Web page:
My Panoramas Explained

Posted 21 May 2015 by Mark Power google authorship button

Untitled from the series (I love) MARRAKECH(!)


Some have asked about the consistent use of panoramas during my latest Postcards from America trip. Actually, I have used it many times before - particularly in Marrakech in late 2013 - but it’s true that more recently, in Oklahoma and in the Inland Empire of California, I used it a lot. In both places the landscape is wide and flat (great swathes of dormant wheat and cornfields in one; vast deserts in the other) and so this very particular format seemed appropriate.


On a technical level I should explain how they are made. I stopped using my beautiful and trustworthy Horseman 5”x4” camera about a year ago, simply because the price of film and processing became so high it was discouraging me from making new work. For a while I borrowed an Alpa body and Phase One back, before deciding to bite the bullet, get a bank loan, and invest in my own. I now use an Alpa 12 Max, a beautifully engineered technical body made in Zurich, paired with a Phase One IQ260 digital back, also a remarkable thing. The camera body offers the possibility of making FOUR different exposures covering the entire movements of the body (top left, top right, bottom left, bottom right) to produce an image of over one gigabyte, although I rarely use this function. The panoramas are made with two exposures, simply by sliding the back left and right, leaving the rise and fall function for keeping my verticals straight. I then choose the best (or most appropriate) images, one on the left, one on the right, and put them together in Photoshop, using ‘Photomerge’. The fact that the camera doesn’t move during the exposures ensures that the results are perfectly seamless and distortion free.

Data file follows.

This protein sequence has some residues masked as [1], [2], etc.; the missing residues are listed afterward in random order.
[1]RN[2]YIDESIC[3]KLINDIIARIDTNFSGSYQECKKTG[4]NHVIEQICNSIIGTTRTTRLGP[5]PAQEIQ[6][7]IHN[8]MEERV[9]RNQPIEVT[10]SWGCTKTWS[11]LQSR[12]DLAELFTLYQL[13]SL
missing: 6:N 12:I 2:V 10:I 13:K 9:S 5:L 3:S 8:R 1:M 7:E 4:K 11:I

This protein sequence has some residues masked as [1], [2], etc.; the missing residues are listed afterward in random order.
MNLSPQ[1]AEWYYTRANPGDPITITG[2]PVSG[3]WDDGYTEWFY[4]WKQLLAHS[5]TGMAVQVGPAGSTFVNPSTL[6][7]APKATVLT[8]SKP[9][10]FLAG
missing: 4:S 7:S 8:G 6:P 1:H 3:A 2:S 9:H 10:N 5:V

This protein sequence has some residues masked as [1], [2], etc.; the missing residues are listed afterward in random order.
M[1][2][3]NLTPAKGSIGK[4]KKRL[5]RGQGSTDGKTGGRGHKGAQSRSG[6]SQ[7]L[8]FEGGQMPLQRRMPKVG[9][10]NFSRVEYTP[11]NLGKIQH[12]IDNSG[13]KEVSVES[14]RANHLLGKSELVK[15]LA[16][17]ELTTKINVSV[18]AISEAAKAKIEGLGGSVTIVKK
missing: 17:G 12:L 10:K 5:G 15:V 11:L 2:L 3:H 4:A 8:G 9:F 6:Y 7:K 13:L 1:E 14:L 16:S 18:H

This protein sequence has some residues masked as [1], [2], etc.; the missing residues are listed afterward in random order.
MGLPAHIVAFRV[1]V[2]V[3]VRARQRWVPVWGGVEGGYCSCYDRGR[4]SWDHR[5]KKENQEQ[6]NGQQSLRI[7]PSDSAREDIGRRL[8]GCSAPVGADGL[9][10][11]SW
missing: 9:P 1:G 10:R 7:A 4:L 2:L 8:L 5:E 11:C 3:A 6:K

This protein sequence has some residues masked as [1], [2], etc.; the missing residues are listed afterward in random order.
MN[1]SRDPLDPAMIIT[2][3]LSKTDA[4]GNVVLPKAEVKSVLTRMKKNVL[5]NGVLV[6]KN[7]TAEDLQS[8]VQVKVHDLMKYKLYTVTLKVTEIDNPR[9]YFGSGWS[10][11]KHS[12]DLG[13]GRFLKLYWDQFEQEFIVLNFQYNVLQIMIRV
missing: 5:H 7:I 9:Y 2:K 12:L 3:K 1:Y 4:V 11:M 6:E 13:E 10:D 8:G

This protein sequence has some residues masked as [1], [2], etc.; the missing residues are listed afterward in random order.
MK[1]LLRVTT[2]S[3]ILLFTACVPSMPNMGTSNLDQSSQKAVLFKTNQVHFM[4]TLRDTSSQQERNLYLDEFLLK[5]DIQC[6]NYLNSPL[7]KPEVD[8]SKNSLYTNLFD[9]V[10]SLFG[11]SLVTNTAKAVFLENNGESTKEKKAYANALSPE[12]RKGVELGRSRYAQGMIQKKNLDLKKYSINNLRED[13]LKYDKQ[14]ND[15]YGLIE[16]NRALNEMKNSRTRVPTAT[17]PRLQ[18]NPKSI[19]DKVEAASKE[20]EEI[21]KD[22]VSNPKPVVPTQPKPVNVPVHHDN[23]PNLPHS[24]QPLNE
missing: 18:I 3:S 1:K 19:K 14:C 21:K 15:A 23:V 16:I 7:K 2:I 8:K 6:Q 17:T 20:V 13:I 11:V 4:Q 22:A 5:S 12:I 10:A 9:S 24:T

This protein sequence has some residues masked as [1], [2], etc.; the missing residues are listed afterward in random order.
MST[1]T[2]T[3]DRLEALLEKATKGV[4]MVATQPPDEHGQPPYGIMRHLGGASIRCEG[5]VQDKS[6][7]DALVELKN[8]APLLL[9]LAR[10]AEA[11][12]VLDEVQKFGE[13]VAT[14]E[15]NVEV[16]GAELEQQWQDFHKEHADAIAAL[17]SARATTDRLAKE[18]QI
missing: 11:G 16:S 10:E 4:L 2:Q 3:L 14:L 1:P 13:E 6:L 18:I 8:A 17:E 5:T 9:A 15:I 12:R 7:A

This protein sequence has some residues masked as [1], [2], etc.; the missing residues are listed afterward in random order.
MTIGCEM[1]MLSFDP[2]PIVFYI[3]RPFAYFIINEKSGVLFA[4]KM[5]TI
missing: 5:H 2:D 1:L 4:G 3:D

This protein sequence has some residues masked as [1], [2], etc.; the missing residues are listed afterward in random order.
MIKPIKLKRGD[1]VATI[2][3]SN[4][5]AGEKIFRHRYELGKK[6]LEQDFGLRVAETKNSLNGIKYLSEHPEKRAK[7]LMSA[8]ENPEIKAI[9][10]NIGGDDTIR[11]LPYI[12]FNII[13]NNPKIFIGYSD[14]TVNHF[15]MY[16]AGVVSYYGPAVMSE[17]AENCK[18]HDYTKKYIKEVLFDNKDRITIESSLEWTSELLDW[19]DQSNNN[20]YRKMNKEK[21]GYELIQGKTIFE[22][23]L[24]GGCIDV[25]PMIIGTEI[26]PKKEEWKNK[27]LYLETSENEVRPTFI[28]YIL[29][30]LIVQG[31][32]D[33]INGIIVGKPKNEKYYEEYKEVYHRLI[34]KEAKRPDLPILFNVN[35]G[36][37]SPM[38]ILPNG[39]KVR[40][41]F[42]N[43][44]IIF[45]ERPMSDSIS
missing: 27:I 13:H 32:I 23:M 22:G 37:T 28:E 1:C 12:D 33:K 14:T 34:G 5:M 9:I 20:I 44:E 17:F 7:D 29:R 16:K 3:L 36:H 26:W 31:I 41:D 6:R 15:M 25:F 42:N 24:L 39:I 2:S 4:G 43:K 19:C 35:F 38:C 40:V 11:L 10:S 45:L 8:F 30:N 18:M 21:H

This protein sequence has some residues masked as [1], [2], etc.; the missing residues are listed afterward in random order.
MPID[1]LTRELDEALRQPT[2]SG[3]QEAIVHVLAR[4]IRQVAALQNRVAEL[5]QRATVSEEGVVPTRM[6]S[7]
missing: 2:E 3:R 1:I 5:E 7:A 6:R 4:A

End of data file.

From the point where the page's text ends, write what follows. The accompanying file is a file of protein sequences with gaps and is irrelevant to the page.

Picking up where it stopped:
Now, even if I were to slide the back across as fast as possible the two images would still be made two or three seconds apart, meaning the resulting merged image didn’t actually ‘happen’ exactly as it appears. But instead of fretting about this I celebrate it, and sometimes left and right are several minutes apart. While the purists among you may lift your hands in despair and ‘unfriend’ me, first consider the veracity and objectivity of any ‘documentary’ photograph… I’m simply playing with this conundrum, making pictures in which what we see did take place, though not necessarily at the same time.


Meanwhile, I’m continuing to use my camera in a more ’straight’ way... Images of a more conventional shape are made with just one frame.


Milwaukee, Wisconsin (N32nd and Auer Ave) 06/04/14 from the series Postcards from America V: Wisconsin


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